All life a stewardship. All life is a stewardship. Vital energy in whatever form - whether physical or mental, moral or spiritual is a trust from God. The earth, likewise, with its immeasurable store of material - its air and water and soil, its mineral wealth, its plant and animal life - is put at humanity’s disposal. We are to subdue (Gen. 1.28) and utilize it to the utmost; but with the perpetual proviso that we are to use it always for Another, in accordance with his will, as revealed in his Word and under his constant direction. Time, too, enters into the account. To say "Time is money" is but a crude way of suggesting that life, with all its vast and varied content, of which money can represent but a minor part, is measured in terms of time. For the whole of this sacred trust, we each must sooner or later give a strict accounting. The day for striking the balance may be long delayed, but God must eventually be treated as the preferred creditor; and every person must sooner or later render a strict account of his or her stewardship.

Stewardship and Partnership. It is sometimes urged that stewardship is not the true conception; that the real relation between God and humans in dealing with things is one of partnership rather than of stewardship. Such a distinction, however, conveys only a part of the truth. The fact is, that in this case the steward is made a partner; and his very partnership also a stewardship, while it altogether excludes the possibility of absolute ownership. This is true because the Chief Partner, being for the time absent in person, has committed his own interest to the middle partner - the individual - making him his steward in the concern. Now the party of the second part cannot carry out the will of the party of the first part without caring likewise for the party of the third part, namely, the community. As our Lord uses the term "steward" (oikonomos, from which Greek word comes the English "economist"), it glows with the warmth of the Orient, which we of the west are in danger of chilling as we touch it with our materialized thought. Stewardship according to the New Testament conception is not a menial position of servility, but a confidential relation of trust. To be a steward of the interests of the Chief Partner in his absence is high enough honor.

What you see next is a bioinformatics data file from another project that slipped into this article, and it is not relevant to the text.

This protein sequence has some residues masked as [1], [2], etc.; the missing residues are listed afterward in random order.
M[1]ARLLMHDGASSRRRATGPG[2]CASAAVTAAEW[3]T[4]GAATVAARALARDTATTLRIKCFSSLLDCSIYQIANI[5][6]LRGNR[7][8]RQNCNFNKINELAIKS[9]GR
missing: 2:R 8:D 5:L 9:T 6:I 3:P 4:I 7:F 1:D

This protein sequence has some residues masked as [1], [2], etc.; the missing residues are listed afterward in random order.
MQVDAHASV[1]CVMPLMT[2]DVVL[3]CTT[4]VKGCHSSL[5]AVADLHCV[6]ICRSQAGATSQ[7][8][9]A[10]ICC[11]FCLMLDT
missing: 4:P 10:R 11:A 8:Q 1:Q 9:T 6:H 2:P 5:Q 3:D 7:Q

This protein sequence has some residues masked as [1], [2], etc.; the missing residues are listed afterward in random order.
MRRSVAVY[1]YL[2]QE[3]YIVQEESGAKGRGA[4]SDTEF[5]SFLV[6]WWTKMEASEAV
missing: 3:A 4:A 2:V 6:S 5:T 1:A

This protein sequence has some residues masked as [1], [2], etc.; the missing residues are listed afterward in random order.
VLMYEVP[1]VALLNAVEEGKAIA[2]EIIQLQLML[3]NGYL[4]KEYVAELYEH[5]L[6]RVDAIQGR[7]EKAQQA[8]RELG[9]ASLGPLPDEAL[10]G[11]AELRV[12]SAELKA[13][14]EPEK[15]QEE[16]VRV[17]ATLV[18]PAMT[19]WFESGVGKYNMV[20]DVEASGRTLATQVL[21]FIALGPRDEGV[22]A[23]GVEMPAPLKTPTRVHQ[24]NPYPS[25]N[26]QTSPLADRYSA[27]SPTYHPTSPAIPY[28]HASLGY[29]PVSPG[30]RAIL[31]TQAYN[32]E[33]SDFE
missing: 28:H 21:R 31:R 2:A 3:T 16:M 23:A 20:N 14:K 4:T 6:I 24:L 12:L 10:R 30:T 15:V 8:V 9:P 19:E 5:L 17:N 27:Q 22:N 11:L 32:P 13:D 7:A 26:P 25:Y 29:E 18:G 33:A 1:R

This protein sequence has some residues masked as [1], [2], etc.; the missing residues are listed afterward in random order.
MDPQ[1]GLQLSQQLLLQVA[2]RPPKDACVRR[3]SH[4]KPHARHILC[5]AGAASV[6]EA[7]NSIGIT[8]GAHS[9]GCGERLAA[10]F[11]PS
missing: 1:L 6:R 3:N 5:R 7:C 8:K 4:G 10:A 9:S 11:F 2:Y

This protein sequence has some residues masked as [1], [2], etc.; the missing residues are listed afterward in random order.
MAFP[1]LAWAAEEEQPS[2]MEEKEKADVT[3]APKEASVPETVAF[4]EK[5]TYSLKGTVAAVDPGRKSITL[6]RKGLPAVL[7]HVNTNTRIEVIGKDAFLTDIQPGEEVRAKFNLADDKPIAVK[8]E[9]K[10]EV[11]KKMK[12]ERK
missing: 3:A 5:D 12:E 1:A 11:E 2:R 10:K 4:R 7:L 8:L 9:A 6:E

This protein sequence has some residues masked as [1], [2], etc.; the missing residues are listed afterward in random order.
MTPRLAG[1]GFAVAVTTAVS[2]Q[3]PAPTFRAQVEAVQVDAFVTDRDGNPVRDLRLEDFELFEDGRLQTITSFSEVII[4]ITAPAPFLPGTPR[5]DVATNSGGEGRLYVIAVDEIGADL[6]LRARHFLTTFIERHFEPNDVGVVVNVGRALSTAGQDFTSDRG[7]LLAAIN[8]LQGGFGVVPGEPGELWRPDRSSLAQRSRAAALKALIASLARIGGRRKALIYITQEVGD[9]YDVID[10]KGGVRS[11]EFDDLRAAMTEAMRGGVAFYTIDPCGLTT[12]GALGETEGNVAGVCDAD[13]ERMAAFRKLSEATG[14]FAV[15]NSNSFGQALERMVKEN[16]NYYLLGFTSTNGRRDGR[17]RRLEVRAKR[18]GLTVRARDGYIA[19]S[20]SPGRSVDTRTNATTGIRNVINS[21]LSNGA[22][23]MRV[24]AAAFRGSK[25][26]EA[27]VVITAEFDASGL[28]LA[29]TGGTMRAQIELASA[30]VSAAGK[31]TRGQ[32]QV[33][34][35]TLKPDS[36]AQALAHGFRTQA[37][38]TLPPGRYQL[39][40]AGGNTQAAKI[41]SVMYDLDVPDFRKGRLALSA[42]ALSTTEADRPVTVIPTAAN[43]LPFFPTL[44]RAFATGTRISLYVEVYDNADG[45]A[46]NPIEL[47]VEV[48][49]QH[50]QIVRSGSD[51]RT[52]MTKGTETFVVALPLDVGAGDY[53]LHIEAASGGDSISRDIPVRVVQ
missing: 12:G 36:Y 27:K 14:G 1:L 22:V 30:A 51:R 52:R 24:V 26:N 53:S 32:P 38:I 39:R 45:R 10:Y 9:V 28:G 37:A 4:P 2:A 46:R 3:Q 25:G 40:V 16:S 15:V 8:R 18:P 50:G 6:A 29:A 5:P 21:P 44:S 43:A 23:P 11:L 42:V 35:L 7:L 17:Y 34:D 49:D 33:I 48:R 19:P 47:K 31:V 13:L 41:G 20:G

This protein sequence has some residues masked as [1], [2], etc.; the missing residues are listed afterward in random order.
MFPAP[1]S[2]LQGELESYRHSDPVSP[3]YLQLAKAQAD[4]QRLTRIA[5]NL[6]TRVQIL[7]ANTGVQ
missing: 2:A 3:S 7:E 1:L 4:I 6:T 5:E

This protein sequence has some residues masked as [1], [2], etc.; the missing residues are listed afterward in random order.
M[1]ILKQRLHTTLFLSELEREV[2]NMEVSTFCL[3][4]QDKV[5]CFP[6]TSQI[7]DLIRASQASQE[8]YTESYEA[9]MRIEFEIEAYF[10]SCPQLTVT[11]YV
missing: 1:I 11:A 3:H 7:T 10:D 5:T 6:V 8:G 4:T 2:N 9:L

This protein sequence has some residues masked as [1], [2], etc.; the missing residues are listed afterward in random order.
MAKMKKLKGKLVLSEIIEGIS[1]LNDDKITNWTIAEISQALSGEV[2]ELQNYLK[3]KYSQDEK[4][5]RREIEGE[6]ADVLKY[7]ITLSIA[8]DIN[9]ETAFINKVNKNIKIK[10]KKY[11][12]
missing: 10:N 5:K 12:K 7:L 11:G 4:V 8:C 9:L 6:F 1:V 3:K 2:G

Once I visited the steward of a prime minister of the great Moslem State of Haidarabad, in India. The prime minister had died. The steward was in sole possession of his palace. He alone knew where the treasure was hidden. He only had the key to the harem. He was the guardian of the young prince. For was he not the trusted steward? And are we not more - partners as well? Yes, but stewards still. "It is enough for the servant that he be as his lord" (Matt. 10.25).

But in the lavishness of the love our Father, having made us "the sons of God," has offered us the privilege of partnership. Having created us in his own image (Gen. 1.26), he made us partners (koinonia) - "partakers of the divine nature’ (2 Pet. 1.4). When he thus dowered man, he left us free to exercise the regal right of choice. We could be, not a steward only, as every person must be, but a partner as well, if we would. Oh, the tragedy of it that any should come sort of that priceless privilege!

*Excerpted from the beginning of Chapter One of Money the Acid Test (1918),

Written by David McConaughy, D.D., known since 1907 as the man who revolutionized church finance, Money the Acid Test sold 70,000 copies in its first year of publication. Although the principles described herein are based on Dr. McConaughy’s interpretation of Jesus’ teachings on the subject of stewardship, these principles can be found throughout the great religions and philosophies of the world.


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